The other principals: Raskolnikov’s beautiful, devoted, and sensible sister Avdotya (Dunia), his simple, loving mother Pulkheria, and his faithful friend Dmitry Razumikhin.

Then there is Dunia’s fiancé, Pyotr Petrovich Luzhin, a conceited, selfish, and ambitious lawyer. The engagement will not last – one good thing Raskolnikov accomplishes in the novel.

Arkady Ivanovich Svidrigaïlov – a depraved, but unpretentious hedonist, once Dunia’s employer and aspiring lover.

Porfiry Petrovich – a police detective who suspects Raskolnikov, but has no proof.

And Sofya (Sonia) Semyonovna – a desperately poor young woman, with a drunkard father, rather stupid, ill, and abusive mother, and three young siblings. Sonia is forced into prostitution to provide for her family. She is pitiful and virtuous – glaring contradiction notwithstanding.

In the beginning, Raskolnikov is seemingly motivated by terrible financial need. He was behind in rent, had dropped out of school for want of money, and his sister was marrying a cad for money. Money seemed the only and obvious reason.

But once the deed is done, Raskolnikov begins his slow, agonizing, debate with himself…not over guilt. He didn’t believe he was truly guilty.

Raskolnikov believes that great men, like Napoleon, are above the law because they are achieving greatness. Raskolnikov, wants to test his own mettle. Killing the old woman would almost convince himself, that he was great – that he was greater than most men. (Yes, he actually compares himself to Napoleon.)

He reasons to Sonia:
I wanted to find out then and there whether I was a louse like everybody else or a man. Whether I can overstep barriers or not, whether I dare bend down to pick up or not, whether I am a trembling creature or whether I have the right…
To kill? Have the right to kill? Sonia clasped her hands.

And then at other times, he deludes himself that he did the world a favor.
"Crime? What crime?" He cried in sudden fury. "That I killed a vile noxious insect, and old pawnbroker woman, of no use to anyone! 
 . . . Killing her was an atonement for forty sins.

As I said earlier, Raskolnikov thinks too much. He was also probably quite malnourished and not of completely sound mind when he makes the rash, and yet quite deliberate decision to carry out the crime.

I’ll admit, he was pitiable at times – but never guiltless. I had no sympathy for his intellectual indignation. I don’t believe Dostoevsky intended the reader to sympathize. Indeed, someone will probably soundly refute this, but I suggest Raskolnikov represented Russian nihilism, and Dostoevsky was offering a striking indictment.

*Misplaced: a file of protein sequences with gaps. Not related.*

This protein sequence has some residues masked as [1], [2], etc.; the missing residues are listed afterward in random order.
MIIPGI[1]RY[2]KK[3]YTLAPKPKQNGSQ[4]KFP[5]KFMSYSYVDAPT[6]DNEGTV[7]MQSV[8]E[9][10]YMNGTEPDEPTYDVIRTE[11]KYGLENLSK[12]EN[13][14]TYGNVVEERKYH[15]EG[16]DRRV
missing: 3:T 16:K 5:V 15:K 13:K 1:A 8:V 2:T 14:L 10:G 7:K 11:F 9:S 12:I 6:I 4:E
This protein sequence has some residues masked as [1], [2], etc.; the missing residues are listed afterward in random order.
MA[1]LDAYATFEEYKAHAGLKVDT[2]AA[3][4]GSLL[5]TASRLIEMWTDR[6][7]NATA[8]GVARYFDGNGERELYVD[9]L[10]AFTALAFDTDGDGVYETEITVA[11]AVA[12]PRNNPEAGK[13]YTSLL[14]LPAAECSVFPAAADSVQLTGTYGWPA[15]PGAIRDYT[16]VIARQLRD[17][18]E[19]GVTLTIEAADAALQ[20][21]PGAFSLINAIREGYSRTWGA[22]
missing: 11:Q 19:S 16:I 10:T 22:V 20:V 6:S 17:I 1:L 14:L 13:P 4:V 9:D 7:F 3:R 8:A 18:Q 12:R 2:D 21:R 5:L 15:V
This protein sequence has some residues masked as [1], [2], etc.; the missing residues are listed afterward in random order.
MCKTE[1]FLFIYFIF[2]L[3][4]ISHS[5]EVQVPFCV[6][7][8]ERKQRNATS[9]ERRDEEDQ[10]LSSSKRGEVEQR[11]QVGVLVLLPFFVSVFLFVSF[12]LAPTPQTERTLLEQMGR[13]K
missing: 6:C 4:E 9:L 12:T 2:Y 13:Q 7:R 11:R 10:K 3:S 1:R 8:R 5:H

This would seem to mesh with the initially confusing image of Napoleon as an example. Certainly, Napoleon achieved extraordinary things, but I doubt many in Russia would ascribe to him greatness. Later, I felt this made better sense. If Dostoevsky meant to show the error of Raskolnikov’s ways, Napoleon – a villain by Russian reckoning – as his idol only accentuates Raskolnikov’s misguided philosophy.

If you like nice tidy endings, with satisfying closure – you probably won’t care for Dostoevsky. The ending is not entirely unsatisfying – but neither is it completely satisfying.

If you like flawed and complex characters, and moral dilemma – you will probably enjoy this novel.

That’s The Wander’s thoughts anyway. Have you read Crime and Punishment? What did you think?

Other excerpts:

The really great men must, I think, have great sadness on earth. ~ Raskolnikov

And now I have come simply to say (Dunia began to get up) that if you should need me or should need…all my life or anything…call me, and I’ll come. Goodbye!

Perhaps it was just because of the strength of his desires that he had considered himself a man to whom more was permissible than to others. ~ Narrative regarding Raskolnikov

But that is the beginning of a new story – the story of the gradual renewal of a man, the story of his gradual regeneration, of his transition from one world into another, of his initiation into a new, unknown life. ~ second to last sentence of Crime and Punishment.


Tuesday, April 11, 2017

Top Ten Most Unusual Books I've Read - Top Ten Tuesday (April 11, 2017)

Top Ten Tuesday is an original feature/weekly meme created by The Broke and the Bookish

April 11: Top Ten Most Unusual Books I’ve Read

First, I apologize to the hosts at The Broke and the Bookish for changing the name of this topic. I tried to let “most unique” slide – but I just couldn’t.

“Unique” should NEVER have a qualifier. Nothing is: more unique, most unique, slightly unique, very unique, etc. Something is either unique or it is not.

Sorry, it’s me – it isn’t you. In the literal sense, every book is unique. So, I’m listing the Ten Most Unusual Books I’ve read – with #1 being the most unusual.

Beloved – took a theme that has been told before, the horrors and injustice of slavery, and told it in a very unusual way.

Invisible Man – I’m sure there are others, but this is the only book I’ve read where the main character is never named. He is – the invisible man.

A Clockwork Orange – If only for the challenging dialogue, the argot, of the main characters used throughout the novel.

Slaughterhouse Five – a mixture of Sci-Fi, magical realism, and historical war fiction.

One Hundred Years of Solitude – All I can think of to say is it is unusual.

The Call of the Wild – written from the point of view of an animal.

The Trial – This is so bizarre, there is a fair amount of disagreement as to the meaning. Personally, I think it is an allegory.

Ulysses – I don’t give much love to this novel that many call “The Greatest Novel” of all time. I didn’t enjoy it. I don’t think I ever will, probably, mostly because James Joyce is WAAAY over my head. But it is certainly complex, brilliant, and indeed unusual.

I, Claudius – Marvelous bit of historical fiction, written as if it is the autobiography of Claudius Caesar.

Pale Fire – The winner of the MOST unusual novel I’ve read. I thought it was a mistake when I began. I thought it was not a novel at all, but a poem. But no, that’s just the metafiction. I can’t really say I loved this story, but I admire the “novel” approach.